Now the reason you put '/proc/*' instead of just '/proc' is that this will cunningly still backup the directory name /proc, but will ignore everything inside. The same is true to /tmp, /sys, and even more cunningly all the mount point names.

This way, if you destroy your root partition and do a full restore, /tmp, /proc, /sys and the mount points names will be created (just as they should). If /tmp doesn't exist when X starts up, it may complain. (See the man page for more on --exclude and --include).

Restoring directories from backups

rdiff-backup uses the syntax:

rdiff-backup -r <from-when> <source-dir> <dest-dir>

Now if you were to accidentally delete the directory /media/sda7/photos, you can restore it by doing:

# rdiff-backup -r now /media/sdb1/rdiff-backups/ /media/sda5/photos

The "-r now" option means restore from the latest backup. If you have been backing everything up periodically (via crontab, say), and didn't realise that the photos directory were missing until a few days later, you would need to restore from a backup from a few days ago (and not "now", as the latest backup says that the photos directory doesn't exist). Or perhaps you just want to get back to a previous version of something.

If you want to restore from three days ago, then use the "-r 3D" ... but, as the man page says, note:

"3D" refers to the instant 72 hours before the present, and if there was no backup made at that time, rdiff-backup restores the state recorded for the previous backup. For instance, in the above case, if "3D" is used, and there are only backups from 2 days and 4 days ago, the directory would be restored as it was 4 days ago (so you have to think about it before you restore).

Using the following will list the date and times of when the backups were made for sda5:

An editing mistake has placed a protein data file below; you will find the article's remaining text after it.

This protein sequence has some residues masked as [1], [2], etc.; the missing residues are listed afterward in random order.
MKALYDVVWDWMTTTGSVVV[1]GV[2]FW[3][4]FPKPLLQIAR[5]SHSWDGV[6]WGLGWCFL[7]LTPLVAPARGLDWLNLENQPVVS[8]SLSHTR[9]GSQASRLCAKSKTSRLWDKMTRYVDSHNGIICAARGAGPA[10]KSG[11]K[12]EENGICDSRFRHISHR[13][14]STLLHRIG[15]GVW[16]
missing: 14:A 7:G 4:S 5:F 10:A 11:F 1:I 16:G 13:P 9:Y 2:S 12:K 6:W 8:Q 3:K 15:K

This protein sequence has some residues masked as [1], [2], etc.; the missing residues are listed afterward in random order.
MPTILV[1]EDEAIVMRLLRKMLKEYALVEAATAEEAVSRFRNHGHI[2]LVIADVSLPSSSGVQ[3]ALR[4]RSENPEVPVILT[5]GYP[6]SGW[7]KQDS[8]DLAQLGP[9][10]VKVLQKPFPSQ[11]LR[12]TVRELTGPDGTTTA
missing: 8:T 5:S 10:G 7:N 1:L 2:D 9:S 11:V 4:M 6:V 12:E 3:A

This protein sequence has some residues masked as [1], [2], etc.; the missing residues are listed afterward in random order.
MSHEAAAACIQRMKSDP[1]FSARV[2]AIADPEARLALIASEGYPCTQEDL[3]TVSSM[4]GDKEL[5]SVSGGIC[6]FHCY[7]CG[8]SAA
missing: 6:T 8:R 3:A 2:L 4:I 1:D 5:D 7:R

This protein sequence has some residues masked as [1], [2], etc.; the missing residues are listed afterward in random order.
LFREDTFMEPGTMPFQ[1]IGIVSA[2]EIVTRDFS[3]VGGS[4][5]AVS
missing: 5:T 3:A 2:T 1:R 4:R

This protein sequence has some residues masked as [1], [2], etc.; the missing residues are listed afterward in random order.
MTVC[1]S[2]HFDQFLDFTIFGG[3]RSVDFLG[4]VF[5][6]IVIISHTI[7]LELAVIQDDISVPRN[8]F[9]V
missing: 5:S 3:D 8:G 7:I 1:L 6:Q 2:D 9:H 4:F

# rdiff-backup -l /media/sdb1/rdiff-backups/
Restoring partitions

You can also restore whole partitions (mounts), after all, a mount point is really just a directory.

WARNING: Don't restore the root partition while you are booted up into it! With one command you will lose all the files on all your partitions, including all the backups on a separate hard drive!! rdiff-backup does exactly what it was instructed to do ... if the the backup for the root partition has empty mount points, thus in order to restore to how the backup is, it deletes everything in the mounts to make everything like the backup.

To restore sda5 from the latest backup, we simply do:

# rdiff-backup -r now /media/sdb1/rdiff-backups/ /media/sda5
Restoring the root partition

But to restore the root partition, it's not so simple. Don't restore the root partition while it's mounted (see the above warning). It's really useful to be able to restore the root partition, as then if you mess up things when installing/upgrading, or mess up installing a new kernel (etc), you have piece of mind that you can roll things back to how you had them, and it'll only take 20 minutes.

One way to restore the root partition is to boot into a spare linux partition if you have one on your hard disk. Then since you will be able to restore the partition you want, as it won't be mounted as root. After you restore the partition, boot up into it and it will be exactly has it was when it was backed up ... exactly! This is by far the easiest method.